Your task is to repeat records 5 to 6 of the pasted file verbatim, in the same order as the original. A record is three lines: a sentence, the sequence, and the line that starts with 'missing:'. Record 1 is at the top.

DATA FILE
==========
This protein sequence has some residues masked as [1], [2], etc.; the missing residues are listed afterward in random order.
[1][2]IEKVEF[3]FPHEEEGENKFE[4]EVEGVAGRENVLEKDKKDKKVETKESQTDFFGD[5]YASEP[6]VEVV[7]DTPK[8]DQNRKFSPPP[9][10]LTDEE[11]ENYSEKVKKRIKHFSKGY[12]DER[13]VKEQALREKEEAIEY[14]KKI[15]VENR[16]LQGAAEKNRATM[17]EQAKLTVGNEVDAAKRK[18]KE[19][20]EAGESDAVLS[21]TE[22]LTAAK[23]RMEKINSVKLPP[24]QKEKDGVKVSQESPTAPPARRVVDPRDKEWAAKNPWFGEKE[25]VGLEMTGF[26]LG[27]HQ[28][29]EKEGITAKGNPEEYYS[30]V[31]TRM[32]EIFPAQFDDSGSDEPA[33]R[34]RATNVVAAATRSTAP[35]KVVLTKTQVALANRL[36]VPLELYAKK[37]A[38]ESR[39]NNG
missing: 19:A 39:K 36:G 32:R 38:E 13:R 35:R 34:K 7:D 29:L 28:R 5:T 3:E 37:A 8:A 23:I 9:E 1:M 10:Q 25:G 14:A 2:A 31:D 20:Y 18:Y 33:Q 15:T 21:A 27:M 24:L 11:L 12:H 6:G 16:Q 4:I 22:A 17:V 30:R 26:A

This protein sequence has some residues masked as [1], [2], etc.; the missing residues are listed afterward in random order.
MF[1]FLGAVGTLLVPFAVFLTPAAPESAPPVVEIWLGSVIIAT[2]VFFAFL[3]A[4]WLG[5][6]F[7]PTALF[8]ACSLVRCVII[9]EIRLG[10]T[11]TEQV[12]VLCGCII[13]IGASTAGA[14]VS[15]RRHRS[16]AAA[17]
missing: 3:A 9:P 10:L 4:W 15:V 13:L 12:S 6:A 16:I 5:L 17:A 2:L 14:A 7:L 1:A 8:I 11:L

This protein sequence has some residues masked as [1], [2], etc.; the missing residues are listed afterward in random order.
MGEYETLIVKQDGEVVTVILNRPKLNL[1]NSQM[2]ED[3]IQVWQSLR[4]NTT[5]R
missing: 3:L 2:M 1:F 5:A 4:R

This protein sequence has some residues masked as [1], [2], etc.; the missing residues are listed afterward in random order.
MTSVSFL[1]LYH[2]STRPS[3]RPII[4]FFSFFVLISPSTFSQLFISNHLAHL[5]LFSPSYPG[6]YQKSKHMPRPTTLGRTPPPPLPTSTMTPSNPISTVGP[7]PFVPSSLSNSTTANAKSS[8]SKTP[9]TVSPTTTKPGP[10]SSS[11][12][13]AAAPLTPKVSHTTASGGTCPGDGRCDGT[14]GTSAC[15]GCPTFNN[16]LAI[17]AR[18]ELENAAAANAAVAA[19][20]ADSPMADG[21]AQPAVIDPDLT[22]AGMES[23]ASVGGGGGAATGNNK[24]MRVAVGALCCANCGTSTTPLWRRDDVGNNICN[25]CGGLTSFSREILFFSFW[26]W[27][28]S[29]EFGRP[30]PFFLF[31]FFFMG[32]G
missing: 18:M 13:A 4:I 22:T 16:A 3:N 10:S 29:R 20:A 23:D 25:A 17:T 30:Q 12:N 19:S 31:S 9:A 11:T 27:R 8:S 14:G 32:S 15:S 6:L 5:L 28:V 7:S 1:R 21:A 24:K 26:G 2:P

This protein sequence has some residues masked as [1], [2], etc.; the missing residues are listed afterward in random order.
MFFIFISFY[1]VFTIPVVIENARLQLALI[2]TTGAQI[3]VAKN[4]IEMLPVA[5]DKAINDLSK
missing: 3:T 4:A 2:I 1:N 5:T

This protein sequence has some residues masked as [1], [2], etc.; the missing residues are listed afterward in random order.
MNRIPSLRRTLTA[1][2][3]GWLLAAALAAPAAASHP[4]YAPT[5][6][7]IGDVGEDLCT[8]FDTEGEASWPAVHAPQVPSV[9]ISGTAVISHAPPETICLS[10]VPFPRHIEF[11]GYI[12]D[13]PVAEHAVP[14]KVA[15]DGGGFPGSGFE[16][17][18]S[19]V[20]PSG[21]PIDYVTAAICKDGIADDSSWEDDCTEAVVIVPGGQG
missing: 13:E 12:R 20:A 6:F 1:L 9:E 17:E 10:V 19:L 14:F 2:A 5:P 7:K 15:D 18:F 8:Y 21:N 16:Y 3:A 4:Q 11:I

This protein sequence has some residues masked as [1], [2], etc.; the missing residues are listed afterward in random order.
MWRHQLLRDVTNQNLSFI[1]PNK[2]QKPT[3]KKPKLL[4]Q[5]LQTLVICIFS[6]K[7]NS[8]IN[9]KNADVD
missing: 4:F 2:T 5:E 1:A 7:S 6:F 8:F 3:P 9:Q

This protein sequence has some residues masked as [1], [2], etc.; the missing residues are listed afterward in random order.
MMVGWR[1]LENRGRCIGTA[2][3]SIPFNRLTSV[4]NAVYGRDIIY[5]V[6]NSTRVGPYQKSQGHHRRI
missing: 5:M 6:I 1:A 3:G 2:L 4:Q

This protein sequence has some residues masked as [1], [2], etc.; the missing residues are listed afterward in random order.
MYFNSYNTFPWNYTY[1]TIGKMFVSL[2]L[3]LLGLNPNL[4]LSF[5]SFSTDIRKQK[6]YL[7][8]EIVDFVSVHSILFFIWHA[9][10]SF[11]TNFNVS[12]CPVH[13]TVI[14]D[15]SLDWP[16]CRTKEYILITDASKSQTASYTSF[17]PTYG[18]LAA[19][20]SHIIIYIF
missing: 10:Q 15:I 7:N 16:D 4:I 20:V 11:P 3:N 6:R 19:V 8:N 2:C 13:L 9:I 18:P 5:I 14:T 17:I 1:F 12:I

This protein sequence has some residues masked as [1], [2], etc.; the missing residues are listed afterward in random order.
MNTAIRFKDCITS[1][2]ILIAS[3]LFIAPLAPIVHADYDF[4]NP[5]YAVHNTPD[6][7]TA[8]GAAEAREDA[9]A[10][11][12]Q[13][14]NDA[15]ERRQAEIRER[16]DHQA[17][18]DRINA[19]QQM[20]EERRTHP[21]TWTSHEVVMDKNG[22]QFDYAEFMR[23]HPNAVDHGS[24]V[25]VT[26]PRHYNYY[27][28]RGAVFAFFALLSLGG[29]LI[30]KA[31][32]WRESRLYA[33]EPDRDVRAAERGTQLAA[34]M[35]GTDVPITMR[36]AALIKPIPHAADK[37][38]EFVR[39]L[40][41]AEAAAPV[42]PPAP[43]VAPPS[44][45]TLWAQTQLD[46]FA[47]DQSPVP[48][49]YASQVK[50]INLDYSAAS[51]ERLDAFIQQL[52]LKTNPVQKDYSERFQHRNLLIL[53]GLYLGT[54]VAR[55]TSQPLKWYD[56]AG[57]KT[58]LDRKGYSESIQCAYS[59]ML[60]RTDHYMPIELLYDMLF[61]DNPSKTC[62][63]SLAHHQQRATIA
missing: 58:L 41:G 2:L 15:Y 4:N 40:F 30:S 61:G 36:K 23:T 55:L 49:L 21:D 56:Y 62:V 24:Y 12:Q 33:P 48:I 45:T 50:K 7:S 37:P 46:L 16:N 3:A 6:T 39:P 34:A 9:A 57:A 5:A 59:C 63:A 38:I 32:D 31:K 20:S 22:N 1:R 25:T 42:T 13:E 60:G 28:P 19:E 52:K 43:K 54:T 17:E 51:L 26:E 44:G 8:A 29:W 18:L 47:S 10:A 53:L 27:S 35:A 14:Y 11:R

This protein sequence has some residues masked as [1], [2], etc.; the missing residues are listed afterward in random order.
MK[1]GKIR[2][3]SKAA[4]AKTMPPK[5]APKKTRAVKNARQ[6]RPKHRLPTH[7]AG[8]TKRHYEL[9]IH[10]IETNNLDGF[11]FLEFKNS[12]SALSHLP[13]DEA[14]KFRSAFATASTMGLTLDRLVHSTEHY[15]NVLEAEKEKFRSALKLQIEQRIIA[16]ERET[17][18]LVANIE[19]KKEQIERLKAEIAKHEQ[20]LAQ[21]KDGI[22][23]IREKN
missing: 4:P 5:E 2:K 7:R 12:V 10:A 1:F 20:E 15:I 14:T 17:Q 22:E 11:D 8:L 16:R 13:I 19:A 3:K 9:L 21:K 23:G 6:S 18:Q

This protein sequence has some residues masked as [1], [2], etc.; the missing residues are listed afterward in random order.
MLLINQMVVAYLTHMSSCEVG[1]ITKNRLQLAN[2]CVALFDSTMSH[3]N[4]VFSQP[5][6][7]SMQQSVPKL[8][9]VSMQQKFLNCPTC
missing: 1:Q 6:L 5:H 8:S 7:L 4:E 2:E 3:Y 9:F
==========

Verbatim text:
This protein sequence has some residues masked as [1], [2], etc.; the missing residues are listed afterward in random order.
MFFIFISFY[1]VFTIPVVIENARLQLALI[2]TTGAQI[3]VAKN[4]IEMLPVA[5]DKAINDLSK
missing: 3:T 4:A 2:I 1:N 5:T

This protein sequence has some residues masked as [1], [2], etc.; the missing residues are listed afterward in random order.
MNRIPSLRRTLTA[1][2][3]GWLLAAALAAPAAASHP[4]YAPT[5][6][7]IGDVGEDLCT[8]FDTEGEASWPAVHAPQVPSV[9]ISGTAVISHAPPETICLS[10]VPFPRHIEF[11]GYI[12]D[13]PVAEHAVP[14]KVA[15]DGGGFPGSGFE[16][17][18]S[19]V[20]PSG[21]PIDYVTAAICKDGIADDSSWEDDCTEAVVIVPGGQG
missing: 13:E 12:R 20:A 6:F 1:L 9:E 17:E 10:V 19:L 14:F 2:A 5:P 7:K 15:D 18:F 8:Y 21:N 16:Y 3:A 4:Q 11:I